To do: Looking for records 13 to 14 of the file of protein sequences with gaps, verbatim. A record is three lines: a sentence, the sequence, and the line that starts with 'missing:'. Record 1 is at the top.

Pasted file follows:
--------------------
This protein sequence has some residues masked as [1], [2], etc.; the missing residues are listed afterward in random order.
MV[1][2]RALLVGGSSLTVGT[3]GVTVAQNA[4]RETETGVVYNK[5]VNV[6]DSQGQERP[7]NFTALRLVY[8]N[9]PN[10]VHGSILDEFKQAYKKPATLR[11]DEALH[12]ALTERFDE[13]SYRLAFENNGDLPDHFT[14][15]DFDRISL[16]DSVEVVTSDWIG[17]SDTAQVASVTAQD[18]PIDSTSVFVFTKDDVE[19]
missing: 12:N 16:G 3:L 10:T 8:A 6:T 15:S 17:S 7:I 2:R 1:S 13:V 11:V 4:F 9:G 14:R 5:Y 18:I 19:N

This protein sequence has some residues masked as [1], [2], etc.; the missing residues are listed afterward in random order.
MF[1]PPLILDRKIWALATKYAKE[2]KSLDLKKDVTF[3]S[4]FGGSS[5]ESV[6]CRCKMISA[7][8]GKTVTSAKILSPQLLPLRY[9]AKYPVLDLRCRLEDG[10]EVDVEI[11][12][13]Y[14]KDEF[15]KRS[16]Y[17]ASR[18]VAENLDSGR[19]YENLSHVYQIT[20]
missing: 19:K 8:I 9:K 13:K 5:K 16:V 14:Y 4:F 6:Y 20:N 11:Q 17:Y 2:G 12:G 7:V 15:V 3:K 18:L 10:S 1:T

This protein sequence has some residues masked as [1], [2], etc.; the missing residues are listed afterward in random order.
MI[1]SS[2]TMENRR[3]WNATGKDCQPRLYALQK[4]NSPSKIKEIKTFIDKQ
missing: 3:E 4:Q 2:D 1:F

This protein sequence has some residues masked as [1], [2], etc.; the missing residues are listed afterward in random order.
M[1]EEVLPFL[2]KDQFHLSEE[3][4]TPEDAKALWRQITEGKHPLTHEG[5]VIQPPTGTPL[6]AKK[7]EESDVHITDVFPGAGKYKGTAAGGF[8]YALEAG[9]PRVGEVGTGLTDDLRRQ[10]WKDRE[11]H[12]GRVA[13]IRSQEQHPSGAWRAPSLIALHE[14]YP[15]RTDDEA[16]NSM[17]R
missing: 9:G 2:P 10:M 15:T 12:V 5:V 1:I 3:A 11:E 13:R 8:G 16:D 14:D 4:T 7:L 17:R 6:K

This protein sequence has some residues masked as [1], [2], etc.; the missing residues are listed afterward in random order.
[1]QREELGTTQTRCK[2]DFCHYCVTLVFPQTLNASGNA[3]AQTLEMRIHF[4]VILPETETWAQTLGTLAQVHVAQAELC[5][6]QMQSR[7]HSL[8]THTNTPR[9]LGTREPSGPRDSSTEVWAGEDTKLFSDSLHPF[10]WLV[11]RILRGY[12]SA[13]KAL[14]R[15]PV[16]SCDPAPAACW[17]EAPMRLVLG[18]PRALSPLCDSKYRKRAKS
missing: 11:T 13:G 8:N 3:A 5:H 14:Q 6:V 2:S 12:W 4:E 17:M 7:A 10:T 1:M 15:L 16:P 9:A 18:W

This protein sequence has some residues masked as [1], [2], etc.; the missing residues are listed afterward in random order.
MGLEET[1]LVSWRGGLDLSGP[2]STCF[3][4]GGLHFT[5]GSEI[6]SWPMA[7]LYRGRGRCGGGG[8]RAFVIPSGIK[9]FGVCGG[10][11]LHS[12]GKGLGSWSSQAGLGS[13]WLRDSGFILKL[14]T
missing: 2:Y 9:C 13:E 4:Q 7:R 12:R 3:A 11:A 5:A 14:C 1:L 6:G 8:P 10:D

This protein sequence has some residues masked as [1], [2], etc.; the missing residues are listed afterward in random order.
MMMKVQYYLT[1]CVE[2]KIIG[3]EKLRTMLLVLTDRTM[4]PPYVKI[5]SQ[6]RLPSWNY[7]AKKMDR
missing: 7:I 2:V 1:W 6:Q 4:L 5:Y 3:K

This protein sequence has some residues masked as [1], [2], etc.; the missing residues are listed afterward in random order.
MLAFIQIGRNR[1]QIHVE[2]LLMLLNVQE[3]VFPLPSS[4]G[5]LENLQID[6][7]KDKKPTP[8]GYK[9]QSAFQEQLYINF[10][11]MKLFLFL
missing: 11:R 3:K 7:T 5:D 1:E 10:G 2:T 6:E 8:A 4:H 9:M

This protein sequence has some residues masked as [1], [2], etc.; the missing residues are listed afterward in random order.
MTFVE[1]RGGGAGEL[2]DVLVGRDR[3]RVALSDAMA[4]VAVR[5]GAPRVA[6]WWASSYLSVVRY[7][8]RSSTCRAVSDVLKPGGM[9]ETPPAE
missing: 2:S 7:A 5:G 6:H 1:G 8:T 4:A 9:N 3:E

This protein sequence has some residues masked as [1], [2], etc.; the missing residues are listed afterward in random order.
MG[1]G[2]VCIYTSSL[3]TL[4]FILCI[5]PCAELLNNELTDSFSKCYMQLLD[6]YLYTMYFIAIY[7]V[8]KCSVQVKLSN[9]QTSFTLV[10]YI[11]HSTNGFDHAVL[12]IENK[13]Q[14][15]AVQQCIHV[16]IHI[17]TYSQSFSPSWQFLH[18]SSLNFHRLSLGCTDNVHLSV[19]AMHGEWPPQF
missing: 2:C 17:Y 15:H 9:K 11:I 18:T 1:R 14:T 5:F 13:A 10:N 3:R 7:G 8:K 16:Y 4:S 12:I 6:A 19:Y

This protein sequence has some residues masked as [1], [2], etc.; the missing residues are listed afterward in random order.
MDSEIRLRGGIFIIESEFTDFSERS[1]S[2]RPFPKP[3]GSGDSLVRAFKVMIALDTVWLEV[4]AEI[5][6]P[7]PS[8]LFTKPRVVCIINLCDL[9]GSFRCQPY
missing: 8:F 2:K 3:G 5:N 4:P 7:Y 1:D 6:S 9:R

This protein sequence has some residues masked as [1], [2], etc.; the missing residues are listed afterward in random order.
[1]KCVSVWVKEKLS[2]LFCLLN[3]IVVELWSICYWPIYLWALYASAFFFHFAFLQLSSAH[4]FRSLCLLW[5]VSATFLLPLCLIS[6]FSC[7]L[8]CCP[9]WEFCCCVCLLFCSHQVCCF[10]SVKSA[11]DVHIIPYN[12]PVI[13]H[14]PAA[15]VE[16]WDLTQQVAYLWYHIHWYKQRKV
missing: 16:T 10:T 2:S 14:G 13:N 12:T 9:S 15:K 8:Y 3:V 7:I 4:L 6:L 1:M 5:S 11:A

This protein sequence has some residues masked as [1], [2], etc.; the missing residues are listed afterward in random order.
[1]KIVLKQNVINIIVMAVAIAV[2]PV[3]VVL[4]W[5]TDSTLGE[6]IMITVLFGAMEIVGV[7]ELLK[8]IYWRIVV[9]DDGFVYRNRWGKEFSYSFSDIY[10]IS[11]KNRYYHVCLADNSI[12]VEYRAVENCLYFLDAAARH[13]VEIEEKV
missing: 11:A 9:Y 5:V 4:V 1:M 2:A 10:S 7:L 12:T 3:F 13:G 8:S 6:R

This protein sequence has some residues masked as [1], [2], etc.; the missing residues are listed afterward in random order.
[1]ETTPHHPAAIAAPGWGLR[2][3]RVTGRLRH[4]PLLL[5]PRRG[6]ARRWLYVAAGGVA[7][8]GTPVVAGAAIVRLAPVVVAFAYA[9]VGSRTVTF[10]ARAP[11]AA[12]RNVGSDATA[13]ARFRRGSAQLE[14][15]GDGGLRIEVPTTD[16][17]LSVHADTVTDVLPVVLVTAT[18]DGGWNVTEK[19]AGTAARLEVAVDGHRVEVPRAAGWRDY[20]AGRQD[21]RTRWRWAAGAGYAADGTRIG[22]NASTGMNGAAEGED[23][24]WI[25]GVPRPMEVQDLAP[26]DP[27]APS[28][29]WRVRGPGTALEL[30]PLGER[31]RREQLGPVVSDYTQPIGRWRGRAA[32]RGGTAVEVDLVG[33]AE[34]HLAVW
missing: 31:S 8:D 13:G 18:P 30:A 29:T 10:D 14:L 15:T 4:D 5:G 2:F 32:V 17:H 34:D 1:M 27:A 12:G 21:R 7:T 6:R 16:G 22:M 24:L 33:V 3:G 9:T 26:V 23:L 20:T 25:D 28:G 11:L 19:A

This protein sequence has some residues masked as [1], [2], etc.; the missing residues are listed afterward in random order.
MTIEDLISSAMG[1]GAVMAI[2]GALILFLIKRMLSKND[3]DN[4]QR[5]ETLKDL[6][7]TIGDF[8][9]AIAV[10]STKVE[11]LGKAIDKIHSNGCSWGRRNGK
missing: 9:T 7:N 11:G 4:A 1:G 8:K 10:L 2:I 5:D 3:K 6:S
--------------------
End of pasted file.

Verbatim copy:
This protein sequence has some residues masked as [1], [2], etc.; the missing residues are listed afterward in random order.
[1]KIVLKQNVINIIVMAVAIAV[2]PV[3]VVL[4]W[5]TDSTLGE[6]IMITVLFGAMEIVGV[7]ELLK[8]IYWRIVV[9]DDGFVYRNRWGKEFSYSFSDIY[10]IS[11]KNRYYHVCLADNSI[12]VEYRAVENCLYFLDAAARH[13]VEIEEKV
missing: 11:A 9:Y 5:V 4:V 1:M 2:A 10:S 7:L 12:T 3:F 13:G 8:S 6:R

This protein sequence has some residues masked as [1], [2], etc.; the missing residues are listed afterward in random order.
[1]ETTPHHPAAIAAPGWGLR[2][3]RVTGRLRH[4]PLLL[5]PRRG[6]ARRWLYVAAGGVA[7][8]GTPVVAGAAIVRLAPVVVAFAYA[9]VGSRTVTF[10]ARAP[11]AA[12]RNVGSDATA[13]ARFRRGSAQLE[14][15]GDGGLRIEVPTTD[16][17]LSVHADTVTDVLPVVLVTAT[18]DGGWNVTEK[19]AGTAARLEVAVDGHRVEVPRAAGWRDY[20]AGRQD[21]RTRWRWAAGAGYAADGTRIG[22]NASTGMNGAAEGED[23][24]WI[25]GVPRPMEVQDLAP[26]DP[27]APS[28][29]WRVRGPGTALEL[30]PLGER[31]RREQLGPVVSDYTQPIGRWRGRAA[32]RGGTAVEVDLVG[33]AE[34]HLAVW
missing: 31:S 8:D 13:G 18:P 30:A 29:T 10:D 14:L 15:T 4:D 5:G 2:F 32:V 17:H 34:D 1:M 27:A 12:G 21:R 7:T 6:R 16:G 22:M 24:L 33:V 3:G 9:T 26:V 23:L 20:T 25:D 28:G 11:L 19:A